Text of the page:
There are no permanent friends in politics and the ongoing ‘cold war’ between Shiv Sena and Bharatiya Janata Party (BJP) is its recent example.
It appears that both the parties — part of the BJP-led National Democratic Alliance (NDA) — are busy playing tit for tat, which is further widening the rift between Sena and BJP.
Taking their cold war one step ahead, the Sena announced its official support for Manisha Kayande, the suspended vice president of BJP Mumbai, for the upcoming Council elections. Kayande was suspended after she refused to accept BJP’s official nominee for the Teacher’s constituency, Sharad Yadav.
The cold war
Earlier, the BJP had ditched Sena during the Nashik mayoral elections following which the latter took its revenge by supporting the Congress-led United Progressive Alliance’s (UPA) presidential candidate Pranab Mukherjee. Defending his party’s stand on supporting Mukherjee, Shiv Sena executive president Uddhav Thackeray pulled up NDA for being unable to field a suitable candidate who the Sena could back. He was speaking on the occasion of the party’s 46th foundation day that was celebrated on Tuesday at Shanmukhananda Hall.
Not taking to the criticism kindly, BJP hit back with a prompt reply. BJP state president Sudhir Mungantiwar said, “We hope that when the Sena decided to support Pranab Mukherjee, they have also decided to hang Afzal Guru, the moment Mukherjee becomes the president. If not, then their decision to support Mukherjee is an unfortunate one.”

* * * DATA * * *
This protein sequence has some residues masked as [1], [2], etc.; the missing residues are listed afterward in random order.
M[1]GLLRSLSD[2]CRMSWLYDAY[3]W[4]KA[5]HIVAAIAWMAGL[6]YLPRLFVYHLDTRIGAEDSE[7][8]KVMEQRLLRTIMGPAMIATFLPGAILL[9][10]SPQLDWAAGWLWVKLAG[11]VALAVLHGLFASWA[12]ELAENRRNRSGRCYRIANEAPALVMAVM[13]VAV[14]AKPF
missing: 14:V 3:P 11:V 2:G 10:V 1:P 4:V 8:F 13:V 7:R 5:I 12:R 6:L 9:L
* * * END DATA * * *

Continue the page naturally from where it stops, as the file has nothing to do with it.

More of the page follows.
According to a senior BJP leader, of late, Sena has been acting like a big brother, something that hasn’t gone down well with the others in the party. “The Sena should realise that if the infighting amongst the alliance partners continues , then in 2014 the Congress will once again win the elections,” he said.
If insiders are to be believed, then BJP warming up to Raj Thackeray-led MNS, is one of the reasons Sena seems to be altering its equation with BJP. “In the past, BJP has given more importance to MNS than Sena. There are many leaders who prefer sharing podiums with MNS leaders rather than with their alliance partners,” another senior leader said.
All’s well: Athawale
While Sena-BJP continue to fight, it’s their partner, the Republican Party of India (RPI-A) that is left to do the talking. Dismissing the ongoing ‘cold war’ between Sena-BJP as a rumour, RPI (A) chief Ramdas Athawale that differences should be sorted behind closed doors. “I will personally see to it that Sena, BJP and RPI are there in the alliance. I will not let the alliance break because we want to win the elections and it’s only possible if we stay together,” Athawale said.